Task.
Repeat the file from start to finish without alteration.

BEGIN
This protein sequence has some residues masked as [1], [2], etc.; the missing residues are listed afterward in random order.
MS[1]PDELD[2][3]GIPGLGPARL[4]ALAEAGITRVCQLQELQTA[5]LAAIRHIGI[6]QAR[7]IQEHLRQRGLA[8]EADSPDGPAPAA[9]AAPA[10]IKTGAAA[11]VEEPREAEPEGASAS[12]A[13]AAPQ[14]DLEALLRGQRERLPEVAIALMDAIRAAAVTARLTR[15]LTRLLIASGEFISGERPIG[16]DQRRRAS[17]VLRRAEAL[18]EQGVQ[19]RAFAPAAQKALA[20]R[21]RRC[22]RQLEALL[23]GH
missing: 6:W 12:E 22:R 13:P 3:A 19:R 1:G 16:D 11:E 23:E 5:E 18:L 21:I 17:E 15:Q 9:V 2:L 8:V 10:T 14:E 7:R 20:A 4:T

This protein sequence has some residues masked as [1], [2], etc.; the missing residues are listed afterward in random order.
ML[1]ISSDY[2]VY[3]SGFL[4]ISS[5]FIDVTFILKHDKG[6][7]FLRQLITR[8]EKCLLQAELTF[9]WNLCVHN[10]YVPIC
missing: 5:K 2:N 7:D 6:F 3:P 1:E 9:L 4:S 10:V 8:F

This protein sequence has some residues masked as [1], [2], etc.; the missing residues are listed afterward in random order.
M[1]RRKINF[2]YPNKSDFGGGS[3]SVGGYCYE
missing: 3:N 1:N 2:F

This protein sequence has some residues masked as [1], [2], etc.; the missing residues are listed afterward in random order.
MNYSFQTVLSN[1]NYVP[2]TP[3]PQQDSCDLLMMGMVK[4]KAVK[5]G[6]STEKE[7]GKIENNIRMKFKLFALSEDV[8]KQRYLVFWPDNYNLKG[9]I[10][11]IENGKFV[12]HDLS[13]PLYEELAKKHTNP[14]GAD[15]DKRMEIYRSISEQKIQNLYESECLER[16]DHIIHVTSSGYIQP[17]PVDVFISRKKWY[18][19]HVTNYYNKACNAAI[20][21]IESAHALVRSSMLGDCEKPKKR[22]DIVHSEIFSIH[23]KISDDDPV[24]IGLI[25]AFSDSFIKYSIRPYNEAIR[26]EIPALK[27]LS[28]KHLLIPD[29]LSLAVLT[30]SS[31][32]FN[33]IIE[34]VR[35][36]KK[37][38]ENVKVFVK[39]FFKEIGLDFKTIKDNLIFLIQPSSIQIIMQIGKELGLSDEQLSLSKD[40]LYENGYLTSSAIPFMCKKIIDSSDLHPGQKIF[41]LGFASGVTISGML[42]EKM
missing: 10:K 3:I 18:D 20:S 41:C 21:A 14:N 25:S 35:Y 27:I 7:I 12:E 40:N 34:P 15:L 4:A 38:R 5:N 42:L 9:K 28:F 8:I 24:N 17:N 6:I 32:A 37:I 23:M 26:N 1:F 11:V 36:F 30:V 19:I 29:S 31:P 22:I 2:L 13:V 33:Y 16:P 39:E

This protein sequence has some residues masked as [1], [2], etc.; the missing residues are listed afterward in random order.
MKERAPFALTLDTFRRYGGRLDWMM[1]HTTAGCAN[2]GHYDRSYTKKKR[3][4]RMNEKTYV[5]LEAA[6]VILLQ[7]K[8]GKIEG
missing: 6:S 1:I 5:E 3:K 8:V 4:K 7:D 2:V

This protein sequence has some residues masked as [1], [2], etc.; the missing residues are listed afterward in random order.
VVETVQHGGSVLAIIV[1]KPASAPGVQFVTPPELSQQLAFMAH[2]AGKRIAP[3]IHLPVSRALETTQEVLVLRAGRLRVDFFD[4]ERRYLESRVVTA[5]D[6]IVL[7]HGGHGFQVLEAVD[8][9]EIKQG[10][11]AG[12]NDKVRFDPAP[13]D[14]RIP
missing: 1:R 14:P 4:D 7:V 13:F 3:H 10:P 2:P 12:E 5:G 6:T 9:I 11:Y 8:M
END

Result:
This protein sequence has some residues masked as [1], [2], etc.; the missing residues are listed afterward in random order.
MS[1]PDELD[2][3]GIPGLGPARL[4]ALAEAGITRVCQLQELQTA[5]LAAIRHIGI[6]QAR[7]IQEHLRQRGLA[8]EADSPDGPAPAA[9]AAPA[10]IKTGAAA[11]VEEPREAEPEGASAS[12]A[13]AAPQ[14]DLEALLRGQRERLPEVAIALMDAIRAAAVTARLTR[15]LTRLLIASGEFISGERPIG[16]DQRRRAS[17]VLRRAEAL[18]EQGVQ[19]RAFAPAAQKALA[20]R[21]RRC[22]RQLEALL[23]GH
missing: 6:W 12:E 22:R 13:P 3:A 19:R 1:G 16:D 11:E 23:E 5:E 18:L 21:I 17:E 15:Q 9:V 2:L 8:V 10:T 14:E 7:R 20:A 4:T

This protein sequence has some residues masked as [1], [2], etc.; the missing residues are listed afterward in random order.
ML[1]ISSDY[2]VY[3]SGFL[4]ISS[5]FIDVTFILKHDKG[6][7]FLRQLITR[8]EKCLLQAELTF[9]WNLCVHN[10]YVPIC
missing: 5:K 2:N 7:D 6:F 3:P 1:E 9:L 4:S 10:V 8:F

This protein sequence has some residues masked as [1], [2], etc.; the missing residues are listed afterward in random order.
M[1]RRKINF[2]YPNKSDFGGGS[3]SVGGYCYE
missing: 3:N 1:N 2:F

This protein sequence has some residues masked as [1], [2], etc.; the missing residues are listed afterward in random order.
MNYSFQTVLSN[1]NYVP[2]TP[3]PQQDSCDLLMMGMVK[4]KAVK[5]G[6]STEKE[7]GKIENNIRMKFKLFALSEDV[8]KQRYLVFWPDNYNLKG[9]I[10][11]IENGKFV[12]HDLS[13]PLYEELAKKHTNP[14]GAD[15]DKRMEIYRSISEQKIQNLYESECLER[16]DHIIHVTSSGYIQP[17]PVDVFISRKKWY[18][19]HVTNYYNKACNAAI[20][21]IESAHALVRSSMLGDCEKPKKR[22]DIVHSEIFSIH[23]KISDDDPV[24]IGLI[25]AFSDSFIKYSIRPYNEAIR[26]EIPALK[27]LS[28]KHLLIPD[29]LSLAVLT[30]SS[31][32]FN[33]IIE[34]VR[35][36]KK[37][38]ENVKVFVK[39]FFKEIGLDFKTIKDNLIFLIQPSSIQIIMQIGKELGLSDEQLSLSKD[40]LYENGYLTSSAIPFMCKKIIDSSDLHPGQKIF[41]LGFASGVTISGML[42]EKM
missing: 10:K 3:I 18:D 20:S 41:C 21:A 14:N 25:S 35:Y 27:I 7:I 12:E 40:N 34:P 15:L 4:A 38:R 5:N 42:L 9:K 28:F 8:I 24:N 17:N 6:I 32:A 37:I 23:M 26:N 1:F 11:V 36:F 30:V 19:I 29:S 31:P 22:I 2:L 13:V 33:Y 16:P 39:E

This protein sequence has some residues masked as [1], [2], etc.; the missing residues are listed afterward in random order.
MKERAPFALTLDTFRRYGGRLDWMM[1]HTTAGCAN[2]GHYDRSYTKKKR[3][4]RMNEKTYV[5]LEAA[6]VILLQ[7]K[8]GKIEG
missing: 6:S 1:I 5:E 3:K 8:V 4:K 7:D 2:V

This protein sequence has some residues masked as [1], [2], etc.; the missing residues are listed afterward in random order.
VVETVQHGGSVLAIIV[1]KPASAPGVQFVTPPELSQQLAFMAH[2]AGKRIAP[3]IHLPVSRALETTQEVLVLRAGRLRVDFFD[4]ERRYLESRVVTA[5]D[6]IVL[7]HGGHGFQVLEAVD[8][9]EIKQG[10][11]AG[12]NDKVRFDPAP[13]D[14]RIP
missing: 1:R 14:P 4:D 7:V 13:F 3:H 10:P 2:P 12:E 5:G 6:T 9:I 11:Y 8:M